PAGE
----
Fleetwood U12s vs PGRFC U12s

Date: 17 April 2014

Fleetwood  0  Hoppers  19

Ok “Hopperites”, where are you right now?

Are you in your night attire, relaxing in an armchair as the sound of “Sky cops” fills the air and the subtle text of Sue Townsends Adrian Mole fills the synapses (Ya’ Bonce for non-rubbish talkers like me).

Or could you be sat in the lounge pondering how the day’s events have gone and are licking the wounds of a day at the “outdoor” office, whilst staring at the remnants of today’s late roast lunch.

I, personally, am neither. I am not suffering a debilitating “Ladies and Lads” of the U12’s post day out Ouzo headache. Nor am I recounting the players’ effort and commitment of today’s first round match (Cheers Neil and Scott for your concise recollection of the more important highlights of the day by text!) in clinical detail.

Tonight I sit in front of my laptop asking you all to applaud one of the most decisive, inspiring and excellent displays of flowing rugby this team has ever produced. Following the usual extended prologue to proceedings from our opponents coach/referee; we were warned of penalties being potentially abound for loose, dangerous and (as became clear quite early on) overly competitive play. The pre-game question of “who’s first competitive game of rugby by raising your hand”, should have warned of a precursor for some more “lenient” supervision of the game by the referee (with all concerns by our coaches to be only recognised at the interval 12 minutes away from our kick off time).

What was clear from the off was that the Hoppers intended to not just win todays encounter, but win as a “team” having left individual motivation/actions to score tries in the changing rooms prior to the match. The winning spirit appeared to flow through the team as opposed to being the metaphorical “albatross” that has on occasion left us wanting when faced with quality opposition.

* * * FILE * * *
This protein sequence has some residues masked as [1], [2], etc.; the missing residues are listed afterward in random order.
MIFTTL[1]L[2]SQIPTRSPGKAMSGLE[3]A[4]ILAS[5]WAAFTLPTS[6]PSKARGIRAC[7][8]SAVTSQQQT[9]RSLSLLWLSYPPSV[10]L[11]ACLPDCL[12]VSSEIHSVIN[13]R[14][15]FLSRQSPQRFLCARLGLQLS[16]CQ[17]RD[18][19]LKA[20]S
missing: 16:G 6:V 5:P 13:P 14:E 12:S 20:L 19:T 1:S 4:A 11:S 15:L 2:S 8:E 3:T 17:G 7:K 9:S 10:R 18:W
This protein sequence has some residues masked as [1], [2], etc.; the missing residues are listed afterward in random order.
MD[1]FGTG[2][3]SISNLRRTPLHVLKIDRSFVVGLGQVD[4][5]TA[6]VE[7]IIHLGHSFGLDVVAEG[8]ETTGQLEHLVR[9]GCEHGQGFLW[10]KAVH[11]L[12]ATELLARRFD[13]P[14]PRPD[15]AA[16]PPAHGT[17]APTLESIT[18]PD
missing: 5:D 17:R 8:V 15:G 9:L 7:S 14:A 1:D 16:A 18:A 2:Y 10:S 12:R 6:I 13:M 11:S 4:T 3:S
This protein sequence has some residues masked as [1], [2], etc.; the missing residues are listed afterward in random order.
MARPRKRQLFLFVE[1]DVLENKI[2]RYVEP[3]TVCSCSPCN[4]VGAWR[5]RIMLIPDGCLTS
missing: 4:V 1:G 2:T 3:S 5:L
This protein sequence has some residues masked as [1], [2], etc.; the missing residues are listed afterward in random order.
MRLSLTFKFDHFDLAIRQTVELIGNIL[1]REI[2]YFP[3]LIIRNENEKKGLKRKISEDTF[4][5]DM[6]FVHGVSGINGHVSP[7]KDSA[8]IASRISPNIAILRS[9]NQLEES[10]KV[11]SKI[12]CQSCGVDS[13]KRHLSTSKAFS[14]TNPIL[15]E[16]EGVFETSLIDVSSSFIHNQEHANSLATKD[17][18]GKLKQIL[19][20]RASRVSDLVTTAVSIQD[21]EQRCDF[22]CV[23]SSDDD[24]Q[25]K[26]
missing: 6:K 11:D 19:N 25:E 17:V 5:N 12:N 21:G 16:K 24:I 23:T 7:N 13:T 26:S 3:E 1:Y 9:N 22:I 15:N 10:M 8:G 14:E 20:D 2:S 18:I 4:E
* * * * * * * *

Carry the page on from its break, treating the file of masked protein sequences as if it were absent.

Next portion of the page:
The forwards gave a completely dominant display once again to show that the put in to the scrum is merely an excuse to gain possession and cycle through 2, 3, 4 phases of possession finally rewarded with points on the scoreboard. As agreed by all the coaches and supporters, this was their crowning glory of the day. Our scrum halves were blessed with so many feeds from the scrum it was often difficult for Daniel and Cian to get back in time to allow the flow of play to an excited and fearless back line.

The backs showed another set of good hands, clean crisp passing and pace that made the opposition helpless irrespective of their persistent attempts to stop the flow of play away from their last 2/3 of the pitch and back beyond their “enemy lines”. It was refreshing as a coach and supporter to only see sporadic breaks of concentration in dropping loose passes; indeed often any loose ball from the backs was in response to the persistently debilitating defence of their star player (A tall and range-y centre, with reasonable pace – but two tall legs to nail a good tackle to!).